Four Meaningful Tips for Family Business Succession


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Statistically, most family businesses will fail before the third generation gets a chance to take the helm. And, only a few will survive through the third generation.

Family business succession is a complex, and long-term process. It is a journey infamous for its difficulty to navigate. Key factors that typically lead to less-than-ideal outcomes are 1) conflict within the family and 2) unprepared next generation leadership. The good news is that both can be mitigated when faced with aware ness and intentionality. Succession planning is a responsibility that falls on the incumbent generation and may prove to be its greatest contribution to the family business legacy. If family business succession is in your future, here are a few things to think about now.

Lay the Groundwork

For the family business succession to be a relatively smooth transition, experts suggest adopting a continuity mindset. What that means is seeing the business not simply as the engine that provides a living, but rather as a separate entity that will outlast your lifetime. Founders and now generation leaders must see themselves as shepherds of the family business, their job to pass it safely to the next.

It reminds me of the egg on a spoon race we played as kids. When the spoon cradling an egg is passed to us, we don’t get to eat it nor carelessly drop it. Rather it is our job to safely carry and hand it off to the next person in line. Adopting that thinking within the family business culture, lays the groundwork for succession. When we see our role as caretakers, the continuity mindset will be reflected in every decision made along the way.

Water The Family Tree

Relationships can be hard. When lives are busy with day-to-day tasks, it’s easy to let communications and connection dwindle. Intentional planning such that siblings, cousins and married ins of the next gen get to know one another well is important. Create and provide opportunities that allow for trust and relationships to build from childhood through adulthood.

Next gens will someday share ownership responsibility and be called on to make big decisions together. If they can come to see themselves as an interdependent unit with a common goal their commitment and willingness to work together will be strengthened. That kind connection rarely happens in a vacuum. By spending time, learning, solving problems and having fun together, related kids are far more likely to grow into connected adults.

Prepare Next Generation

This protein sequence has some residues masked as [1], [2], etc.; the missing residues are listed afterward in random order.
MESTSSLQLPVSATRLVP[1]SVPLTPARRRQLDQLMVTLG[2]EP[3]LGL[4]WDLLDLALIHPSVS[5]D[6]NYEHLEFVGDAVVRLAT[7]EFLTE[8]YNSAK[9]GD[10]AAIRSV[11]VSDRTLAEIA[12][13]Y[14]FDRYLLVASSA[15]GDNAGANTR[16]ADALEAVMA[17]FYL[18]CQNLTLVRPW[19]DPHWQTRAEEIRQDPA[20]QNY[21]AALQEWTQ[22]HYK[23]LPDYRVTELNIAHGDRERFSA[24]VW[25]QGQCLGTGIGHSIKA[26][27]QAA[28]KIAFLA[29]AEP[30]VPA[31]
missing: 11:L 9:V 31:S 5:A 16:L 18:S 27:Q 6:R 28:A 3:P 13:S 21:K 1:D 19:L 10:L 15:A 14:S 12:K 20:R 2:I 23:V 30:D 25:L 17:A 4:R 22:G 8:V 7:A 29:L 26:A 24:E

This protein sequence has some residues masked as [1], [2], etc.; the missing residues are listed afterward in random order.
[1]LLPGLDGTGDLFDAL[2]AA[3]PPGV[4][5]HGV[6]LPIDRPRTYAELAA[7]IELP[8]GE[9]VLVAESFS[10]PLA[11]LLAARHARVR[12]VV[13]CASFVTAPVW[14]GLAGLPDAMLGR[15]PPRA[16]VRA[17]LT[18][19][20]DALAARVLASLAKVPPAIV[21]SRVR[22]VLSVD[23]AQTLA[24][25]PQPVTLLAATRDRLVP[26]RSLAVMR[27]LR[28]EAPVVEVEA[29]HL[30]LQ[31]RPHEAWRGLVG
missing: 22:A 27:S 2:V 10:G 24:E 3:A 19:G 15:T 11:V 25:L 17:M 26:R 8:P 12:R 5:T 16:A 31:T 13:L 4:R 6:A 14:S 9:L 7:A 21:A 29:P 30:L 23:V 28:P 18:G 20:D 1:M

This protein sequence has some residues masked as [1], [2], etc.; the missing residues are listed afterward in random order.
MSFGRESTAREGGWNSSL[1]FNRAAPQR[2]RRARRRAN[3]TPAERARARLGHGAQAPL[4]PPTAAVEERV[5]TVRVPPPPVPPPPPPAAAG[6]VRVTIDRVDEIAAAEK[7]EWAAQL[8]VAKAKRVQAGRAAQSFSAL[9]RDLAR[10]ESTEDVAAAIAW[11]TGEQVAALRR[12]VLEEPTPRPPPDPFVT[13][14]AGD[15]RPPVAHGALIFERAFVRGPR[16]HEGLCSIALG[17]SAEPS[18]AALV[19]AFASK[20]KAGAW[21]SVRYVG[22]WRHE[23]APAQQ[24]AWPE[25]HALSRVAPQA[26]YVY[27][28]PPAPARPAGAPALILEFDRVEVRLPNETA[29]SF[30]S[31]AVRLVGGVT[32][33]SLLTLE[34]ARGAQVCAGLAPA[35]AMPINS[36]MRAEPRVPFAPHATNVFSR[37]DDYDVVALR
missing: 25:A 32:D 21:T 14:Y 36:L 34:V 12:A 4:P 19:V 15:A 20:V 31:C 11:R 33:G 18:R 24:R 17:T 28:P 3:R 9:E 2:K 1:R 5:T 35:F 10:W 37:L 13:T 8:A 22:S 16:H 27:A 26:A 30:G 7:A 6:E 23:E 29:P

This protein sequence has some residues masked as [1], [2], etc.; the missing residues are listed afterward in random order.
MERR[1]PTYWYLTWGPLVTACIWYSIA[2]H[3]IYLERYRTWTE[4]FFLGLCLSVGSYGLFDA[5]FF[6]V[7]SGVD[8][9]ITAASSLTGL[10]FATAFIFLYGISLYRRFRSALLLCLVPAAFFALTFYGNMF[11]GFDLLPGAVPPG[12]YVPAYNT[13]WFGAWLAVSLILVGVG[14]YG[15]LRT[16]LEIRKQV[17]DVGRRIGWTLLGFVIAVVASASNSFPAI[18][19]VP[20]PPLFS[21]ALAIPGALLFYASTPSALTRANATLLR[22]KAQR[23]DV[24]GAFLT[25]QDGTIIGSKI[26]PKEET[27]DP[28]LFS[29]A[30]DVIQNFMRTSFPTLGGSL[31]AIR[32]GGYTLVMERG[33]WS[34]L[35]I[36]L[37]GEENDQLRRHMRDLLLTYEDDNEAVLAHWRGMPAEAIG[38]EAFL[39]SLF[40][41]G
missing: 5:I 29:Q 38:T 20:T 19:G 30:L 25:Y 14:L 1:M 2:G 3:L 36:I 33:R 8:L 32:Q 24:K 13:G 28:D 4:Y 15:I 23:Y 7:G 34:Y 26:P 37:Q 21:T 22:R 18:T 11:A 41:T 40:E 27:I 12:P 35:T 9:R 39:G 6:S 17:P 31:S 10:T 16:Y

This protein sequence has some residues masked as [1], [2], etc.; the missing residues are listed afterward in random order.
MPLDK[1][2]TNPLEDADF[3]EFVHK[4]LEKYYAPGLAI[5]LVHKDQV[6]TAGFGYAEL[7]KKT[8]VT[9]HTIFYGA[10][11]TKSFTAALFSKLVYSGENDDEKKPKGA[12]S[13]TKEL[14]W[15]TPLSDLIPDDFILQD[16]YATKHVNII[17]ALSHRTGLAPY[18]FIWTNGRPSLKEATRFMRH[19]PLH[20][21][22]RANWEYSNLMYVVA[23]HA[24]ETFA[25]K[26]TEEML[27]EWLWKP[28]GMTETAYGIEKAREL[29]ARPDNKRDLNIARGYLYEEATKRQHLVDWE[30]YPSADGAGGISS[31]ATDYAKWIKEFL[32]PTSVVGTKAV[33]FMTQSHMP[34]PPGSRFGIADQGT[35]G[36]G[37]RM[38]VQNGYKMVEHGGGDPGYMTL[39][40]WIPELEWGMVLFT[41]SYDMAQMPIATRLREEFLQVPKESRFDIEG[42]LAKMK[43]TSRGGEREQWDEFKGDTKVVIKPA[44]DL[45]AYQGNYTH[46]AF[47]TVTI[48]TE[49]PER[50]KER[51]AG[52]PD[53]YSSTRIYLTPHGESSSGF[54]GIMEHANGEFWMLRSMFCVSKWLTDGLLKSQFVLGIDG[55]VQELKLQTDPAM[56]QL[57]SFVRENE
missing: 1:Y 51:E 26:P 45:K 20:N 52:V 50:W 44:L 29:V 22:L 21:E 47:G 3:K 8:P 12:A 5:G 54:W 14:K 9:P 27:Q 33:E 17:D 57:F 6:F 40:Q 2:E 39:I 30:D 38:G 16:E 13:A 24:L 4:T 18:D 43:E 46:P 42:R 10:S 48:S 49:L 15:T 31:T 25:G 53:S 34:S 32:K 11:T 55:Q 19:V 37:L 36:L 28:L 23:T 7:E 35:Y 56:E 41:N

When it comes to preparing next gen leaders, the transition from first generation to second often happens quite naturally. Gen-two typically has the experience of growing up alongside the family business; summertime likely spent working for Mom or Dad, business phone calls and dinner table conversations overheard. This kind of organic training is often enough introduction to prepare gen-twos for their family business careers.

But if your family business transition is to its third generation or beyond, the training required to prepare that group for leadership roles needs to be far more structured. With their distance from the business’ origin so much greater, relying on organic training won’t be enough. Set up intentional learning opportunities and invite gen-three teens and young adults to experience various aspects of the family business. Start early and stay committed to the process.

Tell Your Family Business Story

Most family business owners take for granted how we got here. But, all the hard work, twists, turns and circumstances that drove our decisions along the way are meaningful. What family history should the rising generation know? Who was the original founder and what is important to know about their life? By providing context and story around the people who built the business, the hard work, the wins, the challenges and the dream, the story becomes relatable. Helping a young person see themselves as part of a bigger system can be a source of meaning and purpose. Family legacy is not just looking back; it includes looking forward. It’s the perfect opportunity to articulate the family values that are foundational to the family business.

I Help Families Prepare and Plan for Succession

Family business wealth built over a lifetime can easily slip away. To increase the odds of longevity, prepare the next generation for its success. After all, our grandchildren hold the future in their hands. No estate plan or overarching family governance structure can supersede the value of a family who can work well together. The efforts you lead now will pay dividends by building a family legacy.

If family business succession planning is in your future, let’s talk now. You can reach me at


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